Northeastern Section - 50th Annual Meeting (23–25 March 2015)

Paper No. 5
Presentation Time: 1:30 PM-5:30 PM


SUN, Hongbing1, BARTON, Amber2, SARWAR, Muhammad1 and PANUCCIO, Elaine1, (1)Geological, Environmental, and Marine Sciences (GEMS), Rider University, 2083 Lawrenceville Road, Lawrenceville, NJ 08648, (2)Geological, Environmental, and Marine Sciences, Rider University, 2083 Lawrenceville Road, Lawrenceville, NJ 08648,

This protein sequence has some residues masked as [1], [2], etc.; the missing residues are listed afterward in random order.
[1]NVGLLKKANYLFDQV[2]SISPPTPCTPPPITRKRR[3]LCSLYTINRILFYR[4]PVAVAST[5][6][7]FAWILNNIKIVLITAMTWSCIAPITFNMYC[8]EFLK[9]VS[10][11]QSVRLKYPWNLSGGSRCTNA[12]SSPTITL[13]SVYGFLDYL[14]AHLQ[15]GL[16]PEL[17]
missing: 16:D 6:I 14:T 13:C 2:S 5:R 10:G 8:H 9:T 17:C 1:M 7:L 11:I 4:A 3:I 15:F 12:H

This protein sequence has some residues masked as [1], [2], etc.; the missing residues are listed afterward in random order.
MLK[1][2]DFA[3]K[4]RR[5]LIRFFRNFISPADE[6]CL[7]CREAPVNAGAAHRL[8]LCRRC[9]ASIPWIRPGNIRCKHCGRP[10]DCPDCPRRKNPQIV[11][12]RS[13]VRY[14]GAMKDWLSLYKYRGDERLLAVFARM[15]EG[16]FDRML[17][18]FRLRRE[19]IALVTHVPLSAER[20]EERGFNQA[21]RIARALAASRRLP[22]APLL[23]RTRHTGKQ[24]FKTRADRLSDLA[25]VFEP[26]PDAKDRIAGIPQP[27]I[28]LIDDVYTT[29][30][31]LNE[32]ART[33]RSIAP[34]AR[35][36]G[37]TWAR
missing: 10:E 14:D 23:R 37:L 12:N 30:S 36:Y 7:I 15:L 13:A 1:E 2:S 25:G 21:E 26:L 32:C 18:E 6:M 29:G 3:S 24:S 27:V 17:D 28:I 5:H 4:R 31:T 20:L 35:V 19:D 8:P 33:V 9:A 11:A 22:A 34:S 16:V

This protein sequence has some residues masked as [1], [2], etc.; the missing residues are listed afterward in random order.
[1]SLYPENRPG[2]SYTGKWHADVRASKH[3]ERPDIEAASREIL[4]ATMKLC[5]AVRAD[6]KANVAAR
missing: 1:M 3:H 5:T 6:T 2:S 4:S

Correlation between the concentrations of arsenic and phosphate are shown to be more significant than the correlation between that of arsenic and iron /manganese in three watersheds of east coast and our laboratory experiment. Even though sulfide reducing mobilization of arsenic is considered more prominent traditionally, arsenic release by phosphate may actually surpass the arsenic release by a sulfide reducing condition in some situations. A reducing condition makes Fe3+ become Fe2+, and makes both the iron-phosphate and iron arsenic complex more soluble and cause them to release into solution. The arsenic release in a sulfide reducing condition is common in groundwater aquifers contaminated by chlorinated or petroleum hydrocarbon and in groundwater aquifers with potent levels of organic layers. However, in an oxidized environment where pH is averaged around 7.5, and HPO4- and H2PO42- exist, phosphate mobilization of arsenic may be more prominent. This is apparent in a watershed where large agriculture areas exist and fertilizers are applied regularly. Phosphate from fertilizers mobilizes arsenic from soil by its competition of the absorption sites with arsenic due to their similar chemical properties. The significantly higher (about 1.5 times) dissolution rate of As by H3PO4 (10%) than that of concentrated HNO3 (75%) in a laboratory arsenic leaching experiment also corroborates the notion that phosphate plays an important role in mobilizing arsenic from the soil and aquifer.